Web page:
Leadership: To meet FDOT’s sustainability goals, an agenda was created early in the program to provide the project’s foundation. This includes social priorities such as health and safety, community involvement and business ethics; environmental priorities, including energy, carbon, materials, water and local impacts; and economic priorities such as project selection criteria, supply chain management and value added to society.

Natural World: A comprehensive Contamination Management Plan and Spill Prevention, Control and Countermeasure Plan was developed to prevent pollutants from contaminating soils, surface water and groundwater. Four underground storage tanks and 145 tons of petroleum that impacted soils and debris have been removed from the project site.

Invasive species are being controlled by removing existing Brazilian Pepper trees and Tropical Soda Apple shrubs along the project’s right-of-way while including non-invasive plants for landscaping and maintaining wetland functions.

The native landscaping proposed for this project includes up to 14,225 trees, 9,825 palms and 65,900 native shrubs and grasses.

Setting new sustainability records

In the fall of 2016, our Expo Line 2 Light Rail transit project in Los Angeles received Envision Platinum certification, making it the first transit project to receive the certification. Skanska has been involved in Envision since its inception and we are proud to see that momentum continues to grow. We are a charter member of ISI and we have supported more than 60 employees in achieving the Envision Sustainability Professional designation.

Moving forward, all of our PPPs in the U.S. must be either Envision or LEED certified, and by 2020 all of our U.S. civil infrastructure projects will seek Envision certification.

This marks the first time a Florida project has been honored by the ISI and the second time a Skanska project has been honored.

Thank you to our teammates at I-4 Mobility Partners

Our I-4 Mobility Partners team is designing, building, financing, and operating the project through a 40-year P3 concession agreement with a total design and construction cost of $2.323 billion dollars. We have two roles: one as an equity member through our Infrastructure Development group and a second as part of the SGL Constructors (SGL), which is the Skanska-led joint venture with Granite Construction Company and the Lane Construction Company.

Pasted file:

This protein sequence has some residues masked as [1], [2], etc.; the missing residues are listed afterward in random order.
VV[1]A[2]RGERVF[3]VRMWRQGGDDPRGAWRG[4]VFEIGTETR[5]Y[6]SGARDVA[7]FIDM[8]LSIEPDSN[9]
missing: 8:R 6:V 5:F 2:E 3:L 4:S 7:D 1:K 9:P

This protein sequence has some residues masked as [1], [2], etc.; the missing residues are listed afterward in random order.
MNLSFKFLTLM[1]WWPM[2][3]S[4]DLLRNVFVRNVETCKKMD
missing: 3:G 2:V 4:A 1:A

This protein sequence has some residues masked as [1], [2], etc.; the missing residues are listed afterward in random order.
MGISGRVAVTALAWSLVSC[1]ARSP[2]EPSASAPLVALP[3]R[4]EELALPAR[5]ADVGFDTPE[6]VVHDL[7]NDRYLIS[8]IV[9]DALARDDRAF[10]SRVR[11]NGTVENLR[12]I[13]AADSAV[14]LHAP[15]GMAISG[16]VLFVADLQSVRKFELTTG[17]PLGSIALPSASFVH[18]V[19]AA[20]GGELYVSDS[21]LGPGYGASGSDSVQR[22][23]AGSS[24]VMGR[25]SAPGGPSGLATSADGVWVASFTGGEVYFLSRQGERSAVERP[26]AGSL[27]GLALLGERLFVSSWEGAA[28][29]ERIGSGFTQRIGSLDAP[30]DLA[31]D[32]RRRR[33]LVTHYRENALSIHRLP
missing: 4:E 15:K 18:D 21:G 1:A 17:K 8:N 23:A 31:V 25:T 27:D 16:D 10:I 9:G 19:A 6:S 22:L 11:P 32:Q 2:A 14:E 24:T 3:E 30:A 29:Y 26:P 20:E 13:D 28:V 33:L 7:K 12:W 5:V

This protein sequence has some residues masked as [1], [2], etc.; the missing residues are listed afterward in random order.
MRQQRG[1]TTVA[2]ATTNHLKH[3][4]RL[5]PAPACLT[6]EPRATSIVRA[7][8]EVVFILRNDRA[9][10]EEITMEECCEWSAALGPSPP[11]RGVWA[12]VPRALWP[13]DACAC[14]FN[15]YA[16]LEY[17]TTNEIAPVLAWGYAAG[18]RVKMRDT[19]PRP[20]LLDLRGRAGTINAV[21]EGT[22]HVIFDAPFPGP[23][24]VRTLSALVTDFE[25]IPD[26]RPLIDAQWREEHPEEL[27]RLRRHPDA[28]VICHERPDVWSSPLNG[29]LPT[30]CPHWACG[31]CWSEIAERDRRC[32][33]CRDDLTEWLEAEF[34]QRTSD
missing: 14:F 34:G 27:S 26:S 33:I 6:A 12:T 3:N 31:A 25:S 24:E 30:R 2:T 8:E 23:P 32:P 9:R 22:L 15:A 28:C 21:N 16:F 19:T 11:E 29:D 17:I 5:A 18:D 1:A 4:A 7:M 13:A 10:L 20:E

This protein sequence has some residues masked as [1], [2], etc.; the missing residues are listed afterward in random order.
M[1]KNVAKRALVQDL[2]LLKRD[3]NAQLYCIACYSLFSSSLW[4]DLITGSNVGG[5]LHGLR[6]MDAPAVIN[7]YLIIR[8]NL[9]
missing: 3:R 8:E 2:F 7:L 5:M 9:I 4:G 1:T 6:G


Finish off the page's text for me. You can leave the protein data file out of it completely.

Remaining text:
Other members of the I4MP team include John Laing Invesments Limited; Design Joint Venture – HDR Engineering and Jacobs Engineering Group; and Infrastructure Corporation of America.

Skanska USA

Skanska USA

Skanska USA is one of the largest, most financially sound construction and development companies in the U.S., serving a broad range of clients in the public and private sectors, including those in transportation, power, industrial, water/wastewater, healthcare, life science, education, sports & entertainment, data centers, government, aviation and commercial industries.

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A Subway Line 100 Years in the Making

Capping years of construction – and nearly a century of anticipation  – New York City’s Second Avenue Subway officially opened to the public on New Year’s Day this past weekend. This first section, known as Phase 1, runs from East 63rd Street to East 96th Street connects with midtown Manhattan and beyond.

For the Skanska USA crews who dug the tunnels, set the tracks and installed the switches that run the trains which will move an estimated 200,000 people a day, it was a moment of great satisfaction and pride.  But creating the first new subway line in a century was hardly easy.

A Complicated Project

It was in the early 1900s, when horse-drawn carriages and electric trolleys clogged the streets of New York City, that the idea for a Second Avenue Subway was first proposed. For decades, it was a project that was on-again, off-again, until about ten years ago.